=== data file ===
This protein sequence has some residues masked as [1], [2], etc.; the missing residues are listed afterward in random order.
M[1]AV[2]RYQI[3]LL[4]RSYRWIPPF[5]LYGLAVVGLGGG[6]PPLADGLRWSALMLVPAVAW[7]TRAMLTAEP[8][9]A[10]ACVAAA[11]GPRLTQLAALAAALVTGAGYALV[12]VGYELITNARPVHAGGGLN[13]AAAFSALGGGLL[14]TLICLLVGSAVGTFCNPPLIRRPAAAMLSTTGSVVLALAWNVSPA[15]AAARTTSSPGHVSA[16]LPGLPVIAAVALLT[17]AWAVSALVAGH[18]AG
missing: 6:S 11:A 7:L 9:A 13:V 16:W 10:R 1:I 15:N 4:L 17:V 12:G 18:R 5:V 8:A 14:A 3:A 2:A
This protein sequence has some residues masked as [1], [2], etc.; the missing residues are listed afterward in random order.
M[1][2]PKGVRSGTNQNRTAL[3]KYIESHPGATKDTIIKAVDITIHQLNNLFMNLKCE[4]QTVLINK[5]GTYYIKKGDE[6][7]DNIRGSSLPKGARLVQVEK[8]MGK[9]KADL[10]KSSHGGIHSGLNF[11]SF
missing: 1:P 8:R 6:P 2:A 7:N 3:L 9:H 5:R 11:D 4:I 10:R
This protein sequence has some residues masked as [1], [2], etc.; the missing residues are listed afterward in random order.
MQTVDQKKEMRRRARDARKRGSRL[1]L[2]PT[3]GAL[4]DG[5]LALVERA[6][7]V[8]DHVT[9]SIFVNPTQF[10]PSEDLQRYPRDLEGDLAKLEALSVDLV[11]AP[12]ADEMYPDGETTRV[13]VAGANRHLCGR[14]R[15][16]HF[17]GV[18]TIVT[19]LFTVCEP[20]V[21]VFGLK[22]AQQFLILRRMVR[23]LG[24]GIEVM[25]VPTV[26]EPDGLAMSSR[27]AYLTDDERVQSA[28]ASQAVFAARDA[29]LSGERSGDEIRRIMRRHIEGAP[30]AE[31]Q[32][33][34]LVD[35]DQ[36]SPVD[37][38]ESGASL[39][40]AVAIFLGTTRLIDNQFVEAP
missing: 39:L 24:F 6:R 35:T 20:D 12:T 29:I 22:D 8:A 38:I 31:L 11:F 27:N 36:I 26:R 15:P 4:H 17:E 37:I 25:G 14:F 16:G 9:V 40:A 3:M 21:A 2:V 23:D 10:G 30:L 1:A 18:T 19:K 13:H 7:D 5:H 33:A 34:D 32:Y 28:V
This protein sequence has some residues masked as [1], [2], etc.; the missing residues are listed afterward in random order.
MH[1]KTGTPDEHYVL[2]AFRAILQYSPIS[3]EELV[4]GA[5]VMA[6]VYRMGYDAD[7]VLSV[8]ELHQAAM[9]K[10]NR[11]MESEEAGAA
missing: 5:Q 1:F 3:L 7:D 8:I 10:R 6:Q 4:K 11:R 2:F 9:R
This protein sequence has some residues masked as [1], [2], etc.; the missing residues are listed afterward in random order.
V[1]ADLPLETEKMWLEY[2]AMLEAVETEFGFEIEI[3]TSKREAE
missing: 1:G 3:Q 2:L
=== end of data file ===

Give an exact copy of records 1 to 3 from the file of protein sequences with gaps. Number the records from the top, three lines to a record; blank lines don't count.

This protein sequence has some residues masked as [1], [2], etc.; the missing residues are listed afterward in random order.
M[1]AV[2]RYQI[3]LL[4]RSYRWIPPF[5]LYGLAVVGLGGG[6]PPLADGLRWSALMLVPAVAW[7]TRAMLTAEP[8][9]A[10]ACVAAA[11]GPRLTQLAALAAALVTGAGYALV[12]VGYELITNARPVHAGGGLN[13]AAAFSALGGGLL[14]TLICLLVGSAVGTFCNPPLIRRPAAAMLSTTGSVVLALAWNVSPA[15]AAARTTSSPGHVSA[16]LPGLPVIAAVALLT[17]AWAVSALVAGH[18]AG
missing: 6:S 11:A 7:L 9:A 13:V 16:W 10:R 1:I 15:N 4:L 17:V 12:G 18:R 5:V 8:A 14:A 3:A 2:A
This protein sequence has some residues masked as [1], [2], etc.; the missing residues are listed afterward in random order.
M[1][2]PKGVRSGTNQNRTAL[3]KYIESHPGATKDTIIKAVDITIHQLNNLFMNLKCE[4]QTVLINK[5]GTYYIKKGDE[6][7]DNIRGSSLPKGARLVQVEK[8]MGK[9]KADL[10]KSSHGGIHSGLNF[11]SF
missing: 1:P 8:R 6:P 2:A 7:N 3:L 9:H 5:R 11:D 4:I 10:R
This protein sequence has some residues masked as [1], [2], etc.; the missing residues are listed afterward in random order.
MQTVDQKKEMRRRARDARKRGSRL[1]L[2]PT[3]GAL[4]DG[5]LALVERA[6][7]V[8]DHVT[9]SIFVNPTQF[10]PSEDLQRYPRDLEGDLAKLEALSVDLV[11]AP[12]ADEMYPDGETTRV[13]VAGANRHLCGR[14]R[15][16]HF[17]GV[18]TIVT[19]LFTVCEP[20]V[21]VFGLK[22]AQQFLILRRMVR[23]LG[24]GIEVM[25]VPTV[26]EPDGLAMSSR[27]AYLTDDERVQSA[28]ASQAVFAARDA[29]LSGERSGDEIRRIMRRHIEGAP[30]AE[31]Q[32][33][34]LVD[35]DQ[36]SPVD[37][38]ESGASL[39][40]AVAIFLGTTRLIDNQFVEAP
missing: 39:L 24:F 6:R 35:T 20:D 12:T 29:I 22:D 8:A 38:I 31:L 11:F 27:N 36:I 26:R 15:P 4:H 17:E 37:I 25:G 14:F 16:G 9:V 40:A 3:M 21:A 2:V 23:D 10:G 30:L 1:A 18:T 19:K 13:H 7:D 5:H 33:A 34:D 32:Y 28:V